People need to see all parts of the picture. I don’t think the movie or the book was a way to promote tourism in India. It was just a glimpse of ONE part of Indian life, and for that it did a remarkable job.

  3. Tours were arranged for the slums of London in the 1840’s. From the voyeur and exploiter, “slumming” became a pastime for “higher class” gawkers in horse-drawn omnibuses. Prostitution, including children, exerted its own source of commerce between haves and have-nots. Gin and tincture of opium allowed brief escape from misfortune. “The harlot’s cry from street to street / Shall weave old England’s winding-sheet.” — Blake

  4. I havent seen the movie Slumdog Millionaire yet but yes, I say visiting slums is good only if positive contribution towards the growth of the slum people is one of the motto.

  5. Pamposh: I am sorry I didn’t read your post before I wrote my original post. However, I think it is important to note, as you did in your blog, that the book the movie was based on was written by an Indian. Yes, it is a contrived story, but it is the most MOVIE movie that I’ve seen in a long time. Very theatrical in the way it moved, and despite the sad parts, I kind of liked the Bollywood happy ending. However, I didn’t write a review, I just stuck to my job here which is talking about how movies/books influence travel.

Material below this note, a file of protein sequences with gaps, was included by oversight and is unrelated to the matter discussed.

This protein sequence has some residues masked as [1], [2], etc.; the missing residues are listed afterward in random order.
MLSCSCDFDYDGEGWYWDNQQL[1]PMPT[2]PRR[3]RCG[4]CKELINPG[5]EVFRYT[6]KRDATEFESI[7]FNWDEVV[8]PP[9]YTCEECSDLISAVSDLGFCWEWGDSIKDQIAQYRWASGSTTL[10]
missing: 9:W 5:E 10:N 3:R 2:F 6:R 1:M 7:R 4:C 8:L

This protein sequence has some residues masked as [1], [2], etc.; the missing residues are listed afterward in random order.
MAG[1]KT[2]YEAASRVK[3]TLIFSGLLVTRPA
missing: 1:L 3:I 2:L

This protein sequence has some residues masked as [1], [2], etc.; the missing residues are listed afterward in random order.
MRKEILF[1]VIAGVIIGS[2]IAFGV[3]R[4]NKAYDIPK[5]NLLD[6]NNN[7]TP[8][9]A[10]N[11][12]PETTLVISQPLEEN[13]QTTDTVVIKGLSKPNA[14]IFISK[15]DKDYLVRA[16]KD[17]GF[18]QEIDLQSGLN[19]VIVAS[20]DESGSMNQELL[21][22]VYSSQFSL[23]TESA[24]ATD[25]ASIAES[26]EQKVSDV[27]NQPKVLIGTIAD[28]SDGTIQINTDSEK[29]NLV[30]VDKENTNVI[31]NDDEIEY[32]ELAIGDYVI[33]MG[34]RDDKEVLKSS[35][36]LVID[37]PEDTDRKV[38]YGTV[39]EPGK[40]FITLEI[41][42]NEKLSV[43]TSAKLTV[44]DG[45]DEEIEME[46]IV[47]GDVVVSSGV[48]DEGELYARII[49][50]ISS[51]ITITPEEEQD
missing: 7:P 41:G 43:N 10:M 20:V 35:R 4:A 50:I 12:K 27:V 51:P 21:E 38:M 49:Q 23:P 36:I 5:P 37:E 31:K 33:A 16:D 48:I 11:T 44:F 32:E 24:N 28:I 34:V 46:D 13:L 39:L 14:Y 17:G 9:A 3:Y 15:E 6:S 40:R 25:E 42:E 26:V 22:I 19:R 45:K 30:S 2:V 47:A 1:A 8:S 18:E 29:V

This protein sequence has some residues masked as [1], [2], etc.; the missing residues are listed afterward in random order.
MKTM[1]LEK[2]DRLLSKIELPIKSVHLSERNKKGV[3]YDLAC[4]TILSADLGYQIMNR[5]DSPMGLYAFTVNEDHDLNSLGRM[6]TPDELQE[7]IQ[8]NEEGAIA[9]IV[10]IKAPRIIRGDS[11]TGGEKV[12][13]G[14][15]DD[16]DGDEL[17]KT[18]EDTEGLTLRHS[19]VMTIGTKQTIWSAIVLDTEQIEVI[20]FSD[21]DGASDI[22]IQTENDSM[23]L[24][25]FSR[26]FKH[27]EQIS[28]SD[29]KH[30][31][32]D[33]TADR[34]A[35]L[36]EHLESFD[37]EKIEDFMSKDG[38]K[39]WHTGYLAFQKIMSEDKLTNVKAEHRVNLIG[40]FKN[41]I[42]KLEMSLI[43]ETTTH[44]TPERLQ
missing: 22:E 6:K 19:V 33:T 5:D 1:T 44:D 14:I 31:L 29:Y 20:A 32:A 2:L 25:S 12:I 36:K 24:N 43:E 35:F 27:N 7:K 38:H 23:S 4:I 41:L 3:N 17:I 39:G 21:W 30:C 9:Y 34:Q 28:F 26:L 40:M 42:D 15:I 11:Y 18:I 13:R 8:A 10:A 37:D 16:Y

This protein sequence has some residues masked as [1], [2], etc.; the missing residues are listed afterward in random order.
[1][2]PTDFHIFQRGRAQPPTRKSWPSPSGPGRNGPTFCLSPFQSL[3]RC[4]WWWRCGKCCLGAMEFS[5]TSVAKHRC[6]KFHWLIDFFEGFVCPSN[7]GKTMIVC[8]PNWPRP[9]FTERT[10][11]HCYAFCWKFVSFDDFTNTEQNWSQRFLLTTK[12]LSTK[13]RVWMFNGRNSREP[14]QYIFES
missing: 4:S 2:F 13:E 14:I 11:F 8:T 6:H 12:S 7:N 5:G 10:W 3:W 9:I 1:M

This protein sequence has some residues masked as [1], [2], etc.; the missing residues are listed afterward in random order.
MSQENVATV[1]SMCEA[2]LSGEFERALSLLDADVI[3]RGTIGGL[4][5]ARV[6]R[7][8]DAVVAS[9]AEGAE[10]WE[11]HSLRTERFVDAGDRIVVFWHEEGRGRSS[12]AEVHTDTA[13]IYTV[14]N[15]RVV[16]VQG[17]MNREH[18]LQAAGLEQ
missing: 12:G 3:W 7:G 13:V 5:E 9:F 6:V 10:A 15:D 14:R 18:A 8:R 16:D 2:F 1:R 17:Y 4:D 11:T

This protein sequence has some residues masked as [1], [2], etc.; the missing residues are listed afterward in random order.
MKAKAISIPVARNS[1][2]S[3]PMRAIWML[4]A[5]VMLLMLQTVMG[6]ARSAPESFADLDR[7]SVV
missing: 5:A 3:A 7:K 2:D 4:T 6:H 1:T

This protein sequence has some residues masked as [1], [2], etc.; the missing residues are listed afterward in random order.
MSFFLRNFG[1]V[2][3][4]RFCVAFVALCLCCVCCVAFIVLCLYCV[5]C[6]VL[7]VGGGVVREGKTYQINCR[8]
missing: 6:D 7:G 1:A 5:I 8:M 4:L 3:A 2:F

6. As an Indian I’m a bit sad that such a mediocre film about India won the Oscar. Not because it depicts India in a bad light, but because it’s so out of touch with reality and so unoriginal.

    One of the basic premises of the film is really unbelievable if you know India, and the rest is incredibly cliched. Not necessarily wrong, but certainly cliched. For more on this, see this post on my blog: